United States District Court, D. Kansas
MEMORANDUM AND ORDER
THOMAS MARTEN, JUDGE
basis of recently-acquired information, the government moved
for attorney fees from defendant Antoine Beasley. (Dkt. 553).
Citing evidence strongly suggesting that Beasley is not
indigent, the government seeks an order requiring
compensation for the amount expended to provide him with an
attorney at no charge. Subsequently, the government filed a
supplemental motion (Dkt. 556), supplying additional
court conducted a hearing in which the parties argued the
government's motions, and allowed both the government and
defendant an opportunity to submit additional briefing on the
relief sought by the government is unusual, but the law is
straightforward. If a defendant charged with a felony is
indigent, he is entitled to a court-appointed attorney at
government expense. However, if it is later discovered that
the defendant was not indigent, or if he obtained substantial
funds in the interim, he may be required to reimburse the
government for the cost of his court-appointed attorney. If
the government provides evidence casting doubt on a
defendant's inability to afford counsel, the defendant
has the burden of coming forward with evidence rebutting the
government's evidence. United States v. Allen,
596 F.2d 227, 232 (7th Cir.), cert. denied, 444 U.S.
court will consider factors including the accessability of
defendant's assets, whether he would suffer hardship if
deprived of the assets, and his and his family's needs.
United States v. Simmers, 911 F.Supp. 483, 486
(D.Kan., 1995) (citing United States v. Bracewell ,
569 F.2d 1194 (2d Cir. 1978)). Here, the government has
provided such evidence.
Beasley made his initial appearance on April 11, 2014, and
reported that he was indigent and required court-appointed
counsel. The court granted his request. The Financial
Affidavit submitted by the defendant states that his monthly
income from his employment with a real estate investment firm
is $2, 000, and that he has monthly expenses of $750. (Dkt.
over a year later, according to information now presented by
the government, Beasley purchased a luxury automobile, a 2015
Audi A7 3.0T Quattro. The MSRP for this vehicle was $67, 163,
but with the added optional equipment, the purchase price was
$7, 715.00. In conjunction with the purchase, Beasley
completed a credit application in which he reported that his
monthly income was $10, 000.00. This income was reported
separately from his wife (Patrice Beasley Duncan) which was
listed as $3, 588.00 per month.
then made monthly payments on the Audi, but not by electronic
transfer or by bank checks. Rather, according to the
government, Beasely made the payments of $1, 347.62 each
month by exchanging cash for money orders at Dillons. On each
occasion, Beasley obtained two money orders: one for $1, 000,
and one for $347.62.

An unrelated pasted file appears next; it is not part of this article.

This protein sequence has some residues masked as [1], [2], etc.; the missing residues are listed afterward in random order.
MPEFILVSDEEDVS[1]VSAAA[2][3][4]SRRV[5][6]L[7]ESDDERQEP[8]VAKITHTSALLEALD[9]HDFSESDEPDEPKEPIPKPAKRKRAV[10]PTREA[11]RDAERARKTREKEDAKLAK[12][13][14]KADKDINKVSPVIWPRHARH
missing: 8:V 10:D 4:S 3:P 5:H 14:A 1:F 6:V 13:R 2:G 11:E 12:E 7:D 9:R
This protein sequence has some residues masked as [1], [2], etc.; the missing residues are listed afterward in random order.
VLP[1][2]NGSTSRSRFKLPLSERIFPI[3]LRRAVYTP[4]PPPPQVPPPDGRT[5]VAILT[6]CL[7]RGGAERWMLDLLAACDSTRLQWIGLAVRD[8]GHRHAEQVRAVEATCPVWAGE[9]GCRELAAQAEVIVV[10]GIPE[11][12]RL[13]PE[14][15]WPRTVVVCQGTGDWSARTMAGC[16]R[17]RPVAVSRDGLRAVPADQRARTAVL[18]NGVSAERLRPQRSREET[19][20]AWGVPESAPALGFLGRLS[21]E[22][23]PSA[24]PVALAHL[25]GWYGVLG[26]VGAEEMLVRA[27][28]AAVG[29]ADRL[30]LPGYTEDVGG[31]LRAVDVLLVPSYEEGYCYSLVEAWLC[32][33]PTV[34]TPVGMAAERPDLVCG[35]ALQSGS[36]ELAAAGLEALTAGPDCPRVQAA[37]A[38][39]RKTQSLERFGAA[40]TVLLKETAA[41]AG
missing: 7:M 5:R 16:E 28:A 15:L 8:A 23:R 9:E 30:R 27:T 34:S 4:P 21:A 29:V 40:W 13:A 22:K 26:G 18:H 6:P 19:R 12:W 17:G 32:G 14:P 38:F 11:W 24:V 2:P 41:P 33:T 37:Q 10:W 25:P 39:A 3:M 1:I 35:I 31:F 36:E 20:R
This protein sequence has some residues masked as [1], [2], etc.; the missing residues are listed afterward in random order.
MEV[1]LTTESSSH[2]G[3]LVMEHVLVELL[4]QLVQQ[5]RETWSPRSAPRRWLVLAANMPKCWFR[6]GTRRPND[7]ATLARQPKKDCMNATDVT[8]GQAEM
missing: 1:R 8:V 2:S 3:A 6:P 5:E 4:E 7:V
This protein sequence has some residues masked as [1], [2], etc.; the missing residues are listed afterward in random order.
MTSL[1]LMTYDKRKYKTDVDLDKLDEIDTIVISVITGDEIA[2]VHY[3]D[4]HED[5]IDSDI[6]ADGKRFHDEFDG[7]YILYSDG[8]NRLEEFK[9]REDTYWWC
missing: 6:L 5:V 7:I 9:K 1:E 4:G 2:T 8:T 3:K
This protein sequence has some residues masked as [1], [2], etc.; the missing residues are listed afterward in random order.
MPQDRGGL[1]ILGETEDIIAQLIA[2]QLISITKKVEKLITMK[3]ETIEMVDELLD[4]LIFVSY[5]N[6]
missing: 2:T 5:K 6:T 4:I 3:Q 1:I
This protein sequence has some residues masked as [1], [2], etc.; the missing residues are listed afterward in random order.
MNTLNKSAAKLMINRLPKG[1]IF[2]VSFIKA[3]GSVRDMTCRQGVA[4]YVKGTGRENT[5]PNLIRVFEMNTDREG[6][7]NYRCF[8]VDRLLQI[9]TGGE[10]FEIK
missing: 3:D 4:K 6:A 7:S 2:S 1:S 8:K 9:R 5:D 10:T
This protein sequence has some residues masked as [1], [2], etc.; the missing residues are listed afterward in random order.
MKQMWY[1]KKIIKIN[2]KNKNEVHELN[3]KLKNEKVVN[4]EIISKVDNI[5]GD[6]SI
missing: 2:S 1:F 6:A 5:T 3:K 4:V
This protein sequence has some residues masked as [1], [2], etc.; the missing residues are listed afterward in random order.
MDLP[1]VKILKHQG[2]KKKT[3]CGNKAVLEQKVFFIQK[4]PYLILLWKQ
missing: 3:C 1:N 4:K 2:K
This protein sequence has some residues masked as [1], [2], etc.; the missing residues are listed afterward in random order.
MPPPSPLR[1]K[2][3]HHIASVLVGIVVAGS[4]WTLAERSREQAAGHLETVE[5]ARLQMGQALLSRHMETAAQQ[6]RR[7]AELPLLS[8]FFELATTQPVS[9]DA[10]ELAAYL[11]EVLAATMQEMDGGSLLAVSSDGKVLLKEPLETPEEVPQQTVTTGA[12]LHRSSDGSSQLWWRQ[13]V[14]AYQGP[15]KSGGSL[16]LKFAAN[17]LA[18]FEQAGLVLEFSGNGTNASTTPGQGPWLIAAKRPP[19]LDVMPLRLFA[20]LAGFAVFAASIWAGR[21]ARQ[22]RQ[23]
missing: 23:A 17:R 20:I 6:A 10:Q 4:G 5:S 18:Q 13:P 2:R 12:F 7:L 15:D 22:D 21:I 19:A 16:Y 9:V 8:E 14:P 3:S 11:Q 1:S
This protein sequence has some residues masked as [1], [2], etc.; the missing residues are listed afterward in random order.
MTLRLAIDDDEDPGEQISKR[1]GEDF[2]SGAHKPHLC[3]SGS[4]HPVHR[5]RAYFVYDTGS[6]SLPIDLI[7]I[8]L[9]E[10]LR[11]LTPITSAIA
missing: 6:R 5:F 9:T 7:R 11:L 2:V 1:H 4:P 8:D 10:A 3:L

defendant and his wife have two additional vehicles, a 2006
Chevy and a 2008 Ford. Both are in working condition and
lien-free, although defendant asserts in his brief the
vehicles have high mileage.
information submitted by the government in its first
supplemental motion is a set of grocery store money orders
made out to Audi Financial Services, which collectively
indicate that Beasley began to significantly increase the
payments on the Audi in 2017. In March, he made $4, 000 in
total payments, and in April a total of $5, 000. In each
month, the payments were made by separate $1, 000 payments.
defendant's brief in opposition asserts that defendant
makes some $1, 500 per month managing rental housing, and his
wife brings home $3, 500 working as a teacher. His assertion
is not supported by any affidavit or other evidence.
reviewing the material submitted by the parties, the court
finds the government has presented prima facie evidence that
Antoine Beasley was not indigent during the time of his
response, the defendant stresses the complexity of the
case(Dkt. at 3-5) and that, after the government seized some
$500, 000.00 in cash at the time of his arrest, he was
without any funds at the time of his indictment to employ
counsel. The defendant also, as he did at the hearing,
invokes the doctrine of laches, but expands upon it, arguing
that not only the government but “the Court is
collaterally estopped from ordering him to repay any of the
attorney fees in the case.” Id. at 5. Beasley
argues that the fact of his indigence cannot be reviewed
because the court entered judgment as to his sentence.
defendant's arguments, the fact remains that defendant
bought, financed, and paid for a luxury car while he was also
receiving government-funded free legal services, based on the
representation of limited financial resources. The evidence
before the court establishes that defendant does have
“specific funds, assets, or asset streams (or the fixed
right to those funds, assets or asset streams) that are (1)
identified by the court and (2) available to the ...